I will admit now that I am very happy with my initial scenario attack. On the German right, the halftracks took the road to the unoccupied victory location and unloaded, they had armored car support. I don’t believe the lack of road rate would have prevented them from securing the hex and surrounding terrain as I would have sent a MkIV as protection to keep the M18 riff-raff at bay.
In the center, the ground pounders had to leg it without the halftrack luxury, using armored assault for cover on my left/center and a JgPzIV in the ‘center’. The other JgPzIV moved up to get into a hull down position inside a walled hex.
Bud had units in the graveyard as expected. And had two of my targeted victory hexes defended. He has grown very fond of spotted fire for his mortars and I received a few shots from those with minimal damage.
The other campaigns I have played have made the initial scenario victory conditions pretty much a ‘gimme’. Hatten is a bit different. The Americans are fairly weak at start but they can be reinforced. And rooting the six firepower GIs out of stone buildings is never an easy task as they can hit your troops with big shots and out-range all units on the board except the German 467…… still not a good match for the Axis. So the German player must be aggressive and take the fight to the GIs, get the required victory locations with domination and prepare for an onslaught of infantry and tanks.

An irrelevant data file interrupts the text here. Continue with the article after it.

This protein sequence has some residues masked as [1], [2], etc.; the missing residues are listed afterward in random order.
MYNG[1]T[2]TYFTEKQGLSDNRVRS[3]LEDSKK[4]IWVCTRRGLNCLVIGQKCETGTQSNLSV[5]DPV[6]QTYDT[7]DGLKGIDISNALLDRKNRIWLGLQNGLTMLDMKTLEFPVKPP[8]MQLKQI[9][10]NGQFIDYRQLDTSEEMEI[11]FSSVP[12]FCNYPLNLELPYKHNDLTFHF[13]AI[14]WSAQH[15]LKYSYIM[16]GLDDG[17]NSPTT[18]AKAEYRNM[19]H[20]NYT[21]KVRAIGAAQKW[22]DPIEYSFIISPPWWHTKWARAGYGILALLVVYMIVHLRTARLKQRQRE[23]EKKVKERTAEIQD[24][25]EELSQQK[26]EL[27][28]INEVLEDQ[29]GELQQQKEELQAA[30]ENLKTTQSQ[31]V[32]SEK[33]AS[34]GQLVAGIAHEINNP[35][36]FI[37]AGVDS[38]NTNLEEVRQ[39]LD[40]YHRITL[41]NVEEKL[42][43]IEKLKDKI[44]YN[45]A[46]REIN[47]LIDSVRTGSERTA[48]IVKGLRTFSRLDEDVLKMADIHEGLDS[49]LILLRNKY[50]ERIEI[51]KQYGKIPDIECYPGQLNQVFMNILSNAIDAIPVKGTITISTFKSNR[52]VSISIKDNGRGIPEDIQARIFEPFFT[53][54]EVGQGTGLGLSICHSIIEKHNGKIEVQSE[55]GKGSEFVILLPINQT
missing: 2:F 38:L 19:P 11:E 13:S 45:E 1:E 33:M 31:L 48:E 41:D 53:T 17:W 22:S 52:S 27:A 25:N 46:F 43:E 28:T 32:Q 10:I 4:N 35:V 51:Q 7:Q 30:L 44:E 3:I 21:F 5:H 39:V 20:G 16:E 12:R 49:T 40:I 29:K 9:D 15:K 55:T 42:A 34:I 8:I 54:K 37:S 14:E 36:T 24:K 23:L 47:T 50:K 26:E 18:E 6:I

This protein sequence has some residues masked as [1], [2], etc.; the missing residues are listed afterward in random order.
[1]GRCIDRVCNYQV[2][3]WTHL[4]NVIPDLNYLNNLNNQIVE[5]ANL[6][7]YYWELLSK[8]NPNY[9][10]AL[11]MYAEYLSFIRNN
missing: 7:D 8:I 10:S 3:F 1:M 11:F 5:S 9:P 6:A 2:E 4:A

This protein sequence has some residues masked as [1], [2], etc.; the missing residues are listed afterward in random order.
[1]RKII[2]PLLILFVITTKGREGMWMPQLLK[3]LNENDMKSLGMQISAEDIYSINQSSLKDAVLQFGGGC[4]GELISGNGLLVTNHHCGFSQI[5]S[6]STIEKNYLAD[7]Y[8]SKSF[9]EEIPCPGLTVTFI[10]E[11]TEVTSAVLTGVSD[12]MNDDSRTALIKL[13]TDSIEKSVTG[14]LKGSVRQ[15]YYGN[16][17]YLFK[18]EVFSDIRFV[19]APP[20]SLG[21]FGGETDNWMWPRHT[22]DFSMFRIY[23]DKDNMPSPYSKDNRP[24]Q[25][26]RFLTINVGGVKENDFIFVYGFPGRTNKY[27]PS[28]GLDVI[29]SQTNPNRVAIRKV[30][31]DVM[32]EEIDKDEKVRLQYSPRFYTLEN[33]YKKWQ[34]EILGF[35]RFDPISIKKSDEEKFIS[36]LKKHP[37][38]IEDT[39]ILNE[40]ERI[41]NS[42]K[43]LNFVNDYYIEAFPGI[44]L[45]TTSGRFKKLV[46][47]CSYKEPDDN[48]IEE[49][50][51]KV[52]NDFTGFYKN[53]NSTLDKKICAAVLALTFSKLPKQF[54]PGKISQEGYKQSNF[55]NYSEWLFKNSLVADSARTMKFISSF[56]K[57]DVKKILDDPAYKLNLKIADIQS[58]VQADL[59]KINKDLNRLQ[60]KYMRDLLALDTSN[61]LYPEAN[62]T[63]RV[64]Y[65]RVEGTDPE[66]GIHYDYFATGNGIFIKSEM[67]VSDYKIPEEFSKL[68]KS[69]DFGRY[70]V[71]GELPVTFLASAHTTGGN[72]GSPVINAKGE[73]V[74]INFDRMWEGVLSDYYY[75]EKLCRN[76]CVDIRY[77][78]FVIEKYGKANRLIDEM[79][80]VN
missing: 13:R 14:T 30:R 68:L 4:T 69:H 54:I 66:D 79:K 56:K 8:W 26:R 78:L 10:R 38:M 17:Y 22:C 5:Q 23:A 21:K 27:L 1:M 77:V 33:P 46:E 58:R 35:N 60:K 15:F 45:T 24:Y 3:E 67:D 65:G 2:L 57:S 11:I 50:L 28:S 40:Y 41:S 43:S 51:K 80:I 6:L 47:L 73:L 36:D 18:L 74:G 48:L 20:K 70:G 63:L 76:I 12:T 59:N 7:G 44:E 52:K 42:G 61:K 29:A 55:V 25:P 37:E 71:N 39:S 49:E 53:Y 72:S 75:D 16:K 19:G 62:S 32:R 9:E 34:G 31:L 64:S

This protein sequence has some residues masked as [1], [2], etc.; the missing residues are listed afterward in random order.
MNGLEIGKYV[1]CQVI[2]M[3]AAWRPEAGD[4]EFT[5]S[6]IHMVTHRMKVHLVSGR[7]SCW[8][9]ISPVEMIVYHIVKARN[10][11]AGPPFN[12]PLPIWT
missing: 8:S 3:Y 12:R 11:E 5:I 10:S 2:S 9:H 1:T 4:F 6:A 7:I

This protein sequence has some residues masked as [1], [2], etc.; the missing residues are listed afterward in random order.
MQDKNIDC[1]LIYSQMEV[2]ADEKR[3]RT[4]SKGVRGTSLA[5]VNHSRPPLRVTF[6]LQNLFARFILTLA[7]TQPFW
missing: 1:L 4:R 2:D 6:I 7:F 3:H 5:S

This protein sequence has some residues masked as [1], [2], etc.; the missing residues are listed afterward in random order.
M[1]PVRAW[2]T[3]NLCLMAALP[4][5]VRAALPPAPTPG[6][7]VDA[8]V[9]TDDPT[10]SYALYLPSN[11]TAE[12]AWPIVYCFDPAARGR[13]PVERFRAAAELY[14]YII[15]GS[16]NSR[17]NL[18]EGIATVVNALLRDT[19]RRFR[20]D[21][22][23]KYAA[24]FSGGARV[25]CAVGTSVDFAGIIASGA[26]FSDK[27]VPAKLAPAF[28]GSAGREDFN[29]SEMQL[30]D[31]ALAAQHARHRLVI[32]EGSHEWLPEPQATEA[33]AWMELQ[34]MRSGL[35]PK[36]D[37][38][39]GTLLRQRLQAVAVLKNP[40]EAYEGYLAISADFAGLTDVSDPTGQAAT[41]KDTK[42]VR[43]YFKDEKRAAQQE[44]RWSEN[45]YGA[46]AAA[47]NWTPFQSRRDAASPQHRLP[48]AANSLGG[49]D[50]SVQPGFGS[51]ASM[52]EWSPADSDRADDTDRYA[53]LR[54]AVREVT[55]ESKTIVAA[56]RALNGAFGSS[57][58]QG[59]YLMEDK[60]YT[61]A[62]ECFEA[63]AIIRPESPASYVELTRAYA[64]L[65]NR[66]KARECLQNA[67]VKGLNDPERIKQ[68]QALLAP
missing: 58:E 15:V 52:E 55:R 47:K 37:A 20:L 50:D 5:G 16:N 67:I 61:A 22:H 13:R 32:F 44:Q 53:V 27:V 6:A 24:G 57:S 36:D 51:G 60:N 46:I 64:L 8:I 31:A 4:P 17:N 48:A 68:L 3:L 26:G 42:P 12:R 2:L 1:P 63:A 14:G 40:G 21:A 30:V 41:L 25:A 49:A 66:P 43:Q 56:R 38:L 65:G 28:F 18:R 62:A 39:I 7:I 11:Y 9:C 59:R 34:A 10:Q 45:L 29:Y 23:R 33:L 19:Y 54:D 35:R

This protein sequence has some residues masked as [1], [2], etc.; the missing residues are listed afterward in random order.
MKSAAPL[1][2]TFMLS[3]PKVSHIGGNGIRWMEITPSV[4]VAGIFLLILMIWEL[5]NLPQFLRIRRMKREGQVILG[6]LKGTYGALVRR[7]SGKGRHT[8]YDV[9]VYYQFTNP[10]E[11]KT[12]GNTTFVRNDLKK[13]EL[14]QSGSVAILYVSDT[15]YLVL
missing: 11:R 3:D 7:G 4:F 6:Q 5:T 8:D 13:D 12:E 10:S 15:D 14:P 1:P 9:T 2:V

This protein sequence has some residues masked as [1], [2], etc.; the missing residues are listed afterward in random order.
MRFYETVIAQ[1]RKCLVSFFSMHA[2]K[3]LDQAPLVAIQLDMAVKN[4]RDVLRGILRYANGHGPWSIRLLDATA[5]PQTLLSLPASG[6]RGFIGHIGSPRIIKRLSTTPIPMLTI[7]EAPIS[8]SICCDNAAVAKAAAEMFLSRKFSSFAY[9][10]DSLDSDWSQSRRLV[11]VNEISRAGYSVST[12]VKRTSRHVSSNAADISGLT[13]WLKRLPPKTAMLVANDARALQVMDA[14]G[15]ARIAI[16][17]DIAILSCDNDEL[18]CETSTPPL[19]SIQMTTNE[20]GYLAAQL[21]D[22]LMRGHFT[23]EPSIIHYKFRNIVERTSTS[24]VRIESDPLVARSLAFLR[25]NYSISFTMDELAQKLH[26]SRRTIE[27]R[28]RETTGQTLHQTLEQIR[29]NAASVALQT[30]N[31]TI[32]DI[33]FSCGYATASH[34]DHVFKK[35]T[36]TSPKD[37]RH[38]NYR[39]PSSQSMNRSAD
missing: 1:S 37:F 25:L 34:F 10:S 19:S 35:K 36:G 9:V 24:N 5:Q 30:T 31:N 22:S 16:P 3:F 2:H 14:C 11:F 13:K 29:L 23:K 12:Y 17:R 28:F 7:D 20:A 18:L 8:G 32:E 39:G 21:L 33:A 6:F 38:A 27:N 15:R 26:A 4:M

Bud was somewhat surprised that I made no play for the graveyard. It seemed like a risk to me when I had the free victory hex on the right and the two right in front of me. The one in the center took some doing using infantry and MkIVjs in a combined arms attack, but we managed to get the job done. Then I took a chance and moved up the center to a very forward group of buildings. It will take an effort to defend them, but he can’t ignore them and will need to use resources to root them out.